The Hidden Lantern Gallery in Rosemary Beach is now exhibiting Polished Landscapes: Venetian Plaster Reimagined, featuring the unique artwork of Atlanta-based James P. Garrett. Hidden Lantern owners say that Garrett’s work is a perfect match for the Gallery’s aim to present traditional materials utilized in unconventional ways.
Born in the United Kingdom, Garrett’s training and early career as a painter was of the transatlantic kind, working his way through media and techniques in London and New York. In the mid-eighties, he was introduced to the medium of Venetian plaster, skills for which he honed with leading faux-finishing artisans, producing interior details for clients such as Jackie Onassis, The Rockefellers, Yoko Ono and Donald Trump.
Yet it took the perspective and boldness that only certain artists possess to take a medium of the decorative realm and bring it to the world of fine art. Garrett’s luminous landscapes that fracture categorization are now featured by galleries and found in private collections in both this country and abroad.
Modern-day Venetian plaster had its origins in the construction of villas and churches in the lagoon waters of Venice. It replicated the appearance of marble without the dangers of its weight. It is a combination of ground marble and lime, emulsified into a silky consistency. Each of Garrett’s pieces is made of multiple colored layers of Venetian plaster, applied with a variety of trowels, plastering blades and knives.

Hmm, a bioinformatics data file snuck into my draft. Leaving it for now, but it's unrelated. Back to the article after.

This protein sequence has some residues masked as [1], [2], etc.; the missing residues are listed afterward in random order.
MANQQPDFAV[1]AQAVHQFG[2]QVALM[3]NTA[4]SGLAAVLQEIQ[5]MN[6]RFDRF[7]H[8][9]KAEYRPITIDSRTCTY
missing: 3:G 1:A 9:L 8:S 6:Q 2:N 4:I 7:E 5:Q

They are paintings devoid of paint, created without a single bristled brush.”
At early and late stages, Garrett will purposefully wash away surface areas, revealing hidden hues and creating a subtle interplay of color and tone.
The final phases include a vigorous polishing that not only produces a glossy appearance, but also draws out color. A varnish is applied to seal the work and add a desired luster. Garrett intends the works to be frame-less, hung as if floating away from the wall. For this he uses sheets of birch wood ply to form the main support with a hidden frame structure behind.
For some works, such as Steel Drum Palm, Garrett builds trees using recycled steel collected from an industrial factory. Spiral metal pieces, remnants from the cutting of the lathe, comprise the majority of the trunk and branches. Due to the multiplicity of items manufactured, the remnants offer myriad forms of corkscrew-like pieces with diverse metallic surfaces and varying flexibility. Fragments and shavings are then selected for the foliage, including a scattering of broken tempered glass. Once complete, the work is forever sealed in lacquer.
Garrett’s exhibition is on view at The Hidden Lantern Gallery in Rosemary Beach through June 9, 2012.
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